It isn't really that you have to do it that is the problem. I like learning new things, in good order. The problem is that you have to do it so often. If I have to spend a week on the learning curve, I would like to go a couple of months working efficiently. The real problem is that this week you have to learn this change, next week you have to learn a different one. It is hard to be really effective when you are never off the learning curve. This situation is taken from annoying to explosive by managments who have to have everything yesterday. You can't keep up at peak efficiency. Being on the learning curve all the time just makes it three times worse.
I think not enough credit was given to Microsoft's Kinect system, which was originally created for XBox and is now being integrated into many no-touch devices due to its low cost (resulting from large scale production).
It would not surprise me at all if this incredible device is integrated into the upcoming Windows 8 suit of computers, tablets, and phones. Exciting times are here; that is for certain!
If he imagined the gesture interface of today back then (without a peak from his buddy Steve Jobs) then Speilberg missed out on the opportunity to count tech genius among his many talents. I'll have to check out the movie, Chuck. Thanks for the heads up!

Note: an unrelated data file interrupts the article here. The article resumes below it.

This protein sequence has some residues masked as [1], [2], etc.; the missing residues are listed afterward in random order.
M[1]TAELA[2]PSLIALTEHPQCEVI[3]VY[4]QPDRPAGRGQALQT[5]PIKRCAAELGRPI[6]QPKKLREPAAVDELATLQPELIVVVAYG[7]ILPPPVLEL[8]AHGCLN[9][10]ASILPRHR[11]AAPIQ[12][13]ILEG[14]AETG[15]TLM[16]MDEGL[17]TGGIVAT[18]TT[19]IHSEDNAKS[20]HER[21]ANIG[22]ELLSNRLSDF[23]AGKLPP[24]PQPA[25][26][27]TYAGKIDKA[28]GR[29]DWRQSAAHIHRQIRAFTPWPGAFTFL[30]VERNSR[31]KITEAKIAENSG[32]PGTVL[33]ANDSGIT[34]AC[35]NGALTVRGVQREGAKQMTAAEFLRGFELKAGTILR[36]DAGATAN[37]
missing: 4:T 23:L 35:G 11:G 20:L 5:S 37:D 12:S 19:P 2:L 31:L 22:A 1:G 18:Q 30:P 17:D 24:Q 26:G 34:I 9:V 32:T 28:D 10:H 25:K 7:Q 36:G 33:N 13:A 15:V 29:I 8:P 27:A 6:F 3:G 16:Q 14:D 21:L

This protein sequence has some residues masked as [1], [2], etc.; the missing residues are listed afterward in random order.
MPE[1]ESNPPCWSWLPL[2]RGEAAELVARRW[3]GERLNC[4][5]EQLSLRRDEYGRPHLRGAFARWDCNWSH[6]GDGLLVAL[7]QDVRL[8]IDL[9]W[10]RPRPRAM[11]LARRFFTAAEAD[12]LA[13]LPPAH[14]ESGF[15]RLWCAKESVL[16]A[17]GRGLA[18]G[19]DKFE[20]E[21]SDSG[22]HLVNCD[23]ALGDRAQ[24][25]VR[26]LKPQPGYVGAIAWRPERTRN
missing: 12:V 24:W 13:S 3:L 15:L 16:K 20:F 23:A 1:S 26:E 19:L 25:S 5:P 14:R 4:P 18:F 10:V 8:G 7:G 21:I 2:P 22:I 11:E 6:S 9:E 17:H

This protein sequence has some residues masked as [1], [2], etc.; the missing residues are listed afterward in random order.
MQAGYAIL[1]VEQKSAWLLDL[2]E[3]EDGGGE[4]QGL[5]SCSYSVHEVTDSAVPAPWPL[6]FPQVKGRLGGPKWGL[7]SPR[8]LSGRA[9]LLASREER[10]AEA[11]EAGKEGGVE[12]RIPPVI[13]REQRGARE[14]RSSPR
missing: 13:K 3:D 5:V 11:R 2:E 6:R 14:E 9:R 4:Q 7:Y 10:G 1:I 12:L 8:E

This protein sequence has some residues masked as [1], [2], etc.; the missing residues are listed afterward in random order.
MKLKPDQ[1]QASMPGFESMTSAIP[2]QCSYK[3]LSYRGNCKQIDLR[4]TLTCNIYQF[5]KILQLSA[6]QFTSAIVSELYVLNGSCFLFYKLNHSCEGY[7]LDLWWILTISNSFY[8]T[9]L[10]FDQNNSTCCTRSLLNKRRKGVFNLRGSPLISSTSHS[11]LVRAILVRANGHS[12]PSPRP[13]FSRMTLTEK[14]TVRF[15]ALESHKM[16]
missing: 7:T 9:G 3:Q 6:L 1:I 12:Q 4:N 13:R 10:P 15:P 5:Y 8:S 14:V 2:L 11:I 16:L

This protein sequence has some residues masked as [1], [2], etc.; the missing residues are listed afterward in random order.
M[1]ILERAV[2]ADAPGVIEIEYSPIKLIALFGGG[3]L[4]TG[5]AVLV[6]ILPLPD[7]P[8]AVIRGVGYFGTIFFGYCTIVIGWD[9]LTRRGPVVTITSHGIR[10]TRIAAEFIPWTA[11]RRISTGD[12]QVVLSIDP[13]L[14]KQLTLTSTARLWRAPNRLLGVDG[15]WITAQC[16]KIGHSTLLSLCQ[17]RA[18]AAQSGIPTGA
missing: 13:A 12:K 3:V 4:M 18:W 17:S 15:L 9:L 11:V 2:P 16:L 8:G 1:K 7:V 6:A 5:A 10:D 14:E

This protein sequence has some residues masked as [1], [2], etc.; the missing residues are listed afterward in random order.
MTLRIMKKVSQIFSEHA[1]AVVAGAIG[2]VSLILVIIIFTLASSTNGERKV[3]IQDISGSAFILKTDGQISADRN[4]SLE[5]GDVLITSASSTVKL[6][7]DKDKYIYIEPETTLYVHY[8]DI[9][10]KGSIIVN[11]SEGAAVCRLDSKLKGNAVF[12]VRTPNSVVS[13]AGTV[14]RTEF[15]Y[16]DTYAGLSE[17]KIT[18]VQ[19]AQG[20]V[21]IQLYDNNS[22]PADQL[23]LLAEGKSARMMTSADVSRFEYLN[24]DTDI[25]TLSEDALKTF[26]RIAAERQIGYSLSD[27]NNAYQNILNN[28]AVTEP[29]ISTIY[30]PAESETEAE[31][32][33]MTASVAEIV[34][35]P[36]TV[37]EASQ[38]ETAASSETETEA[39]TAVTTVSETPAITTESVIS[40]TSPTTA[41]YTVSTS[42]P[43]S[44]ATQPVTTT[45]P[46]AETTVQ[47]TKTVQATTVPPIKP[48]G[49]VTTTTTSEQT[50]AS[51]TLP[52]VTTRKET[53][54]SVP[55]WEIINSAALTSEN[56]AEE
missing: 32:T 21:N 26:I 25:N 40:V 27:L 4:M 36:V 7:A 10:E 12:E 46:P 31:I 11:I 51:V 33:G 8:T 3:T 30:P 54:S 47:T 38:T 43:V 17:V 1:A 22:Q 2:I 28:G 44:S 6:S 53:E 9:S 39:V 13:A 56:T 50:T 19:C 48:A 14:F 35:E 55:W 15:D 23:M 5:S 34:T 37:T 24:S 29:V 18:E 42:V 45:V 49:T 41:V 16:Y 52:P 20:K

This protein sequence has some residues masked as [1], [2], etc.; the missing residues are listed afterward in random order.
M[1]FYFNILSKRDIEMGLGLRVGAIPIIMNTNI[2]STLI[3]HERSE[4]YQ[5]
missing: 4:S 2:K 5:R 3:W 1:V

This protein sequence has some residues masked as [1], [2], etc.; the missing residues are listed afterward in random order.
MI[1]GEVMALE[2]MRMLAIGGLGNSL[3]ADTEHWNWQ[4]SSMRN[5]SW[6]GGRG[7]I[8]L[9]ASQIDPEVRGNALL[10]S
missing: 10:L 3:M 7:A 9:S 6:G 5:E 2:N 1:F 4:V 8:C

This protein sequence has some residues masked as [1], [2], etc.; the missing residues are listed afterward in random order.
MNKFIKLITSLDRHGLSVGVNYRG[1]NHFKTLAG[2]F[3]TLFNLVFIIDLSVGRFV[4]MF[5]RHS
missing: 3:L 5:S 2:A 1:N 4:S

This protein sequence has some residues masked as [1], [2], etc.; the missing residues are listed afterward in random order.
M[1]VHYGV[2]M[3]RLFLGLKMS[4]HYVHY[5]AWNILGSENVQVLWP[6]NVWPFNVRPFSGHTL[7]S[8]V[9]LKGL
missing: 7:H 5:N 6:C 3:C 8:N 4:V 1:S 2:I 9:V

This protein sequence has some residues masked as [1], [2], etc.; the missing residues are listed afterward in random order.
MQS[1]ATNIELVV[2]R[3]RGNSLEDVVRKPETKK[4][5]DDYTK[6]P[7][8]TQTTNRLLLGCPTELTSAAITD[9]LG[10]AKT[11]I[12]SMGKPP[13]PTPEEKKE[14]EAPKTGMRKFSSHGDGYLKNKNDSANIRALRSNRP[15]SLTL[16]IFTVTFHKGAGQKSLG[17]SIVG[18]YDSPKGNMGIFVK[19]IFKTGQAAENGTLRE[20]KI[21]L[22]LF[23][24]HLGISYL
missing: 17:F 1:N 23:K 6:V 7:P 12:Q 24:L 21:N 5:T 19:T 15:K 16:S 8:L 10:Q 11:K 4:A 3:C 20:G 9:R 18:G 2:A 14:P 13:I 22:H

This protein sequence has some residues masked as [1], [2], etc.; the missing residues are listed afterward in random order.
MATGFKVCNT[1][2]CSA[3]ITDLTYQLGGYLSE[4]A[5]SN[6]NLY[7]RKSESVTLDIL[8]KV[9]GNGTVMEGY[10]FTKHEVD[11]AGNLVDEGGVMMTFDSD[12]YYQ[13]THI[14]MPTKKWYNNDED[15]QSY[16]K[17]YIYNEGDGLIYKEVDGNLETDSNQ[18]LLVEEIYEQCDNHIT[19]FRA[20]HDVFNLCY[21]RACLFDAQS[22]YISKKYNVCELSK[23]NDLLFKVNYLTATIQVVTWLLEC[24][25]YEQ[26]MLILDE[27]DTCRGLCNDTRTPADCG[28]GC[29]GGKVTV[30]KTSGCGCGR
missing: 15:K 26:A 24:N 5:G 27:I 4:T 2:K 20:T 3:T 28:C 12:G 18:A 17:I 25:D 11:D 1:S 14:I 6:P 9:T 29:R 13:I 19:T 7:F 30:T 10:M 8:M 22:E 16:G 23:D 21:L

If you haven't seen Minority Report, Beth, you should see it. Tom Cruise opens and closes screens and moves things around by waving his arms and using his hands, in a way the way that I imagine is similar to what you've described here. Also, I have a hunch you're right about Spielberg's connection to Jobs. I don't know anyone else who could have imagined that so accurately years before it actually happened.
@tekochip: No doubt people hate change and you count me among that mix. The idea of having to learn new things simply to handle the day-to-day tasks that you do everyday is where people typically have the most opposition. But as you say, it's opening yourself up to new ways of working that ultimately might save you time and help you do a better job in the process.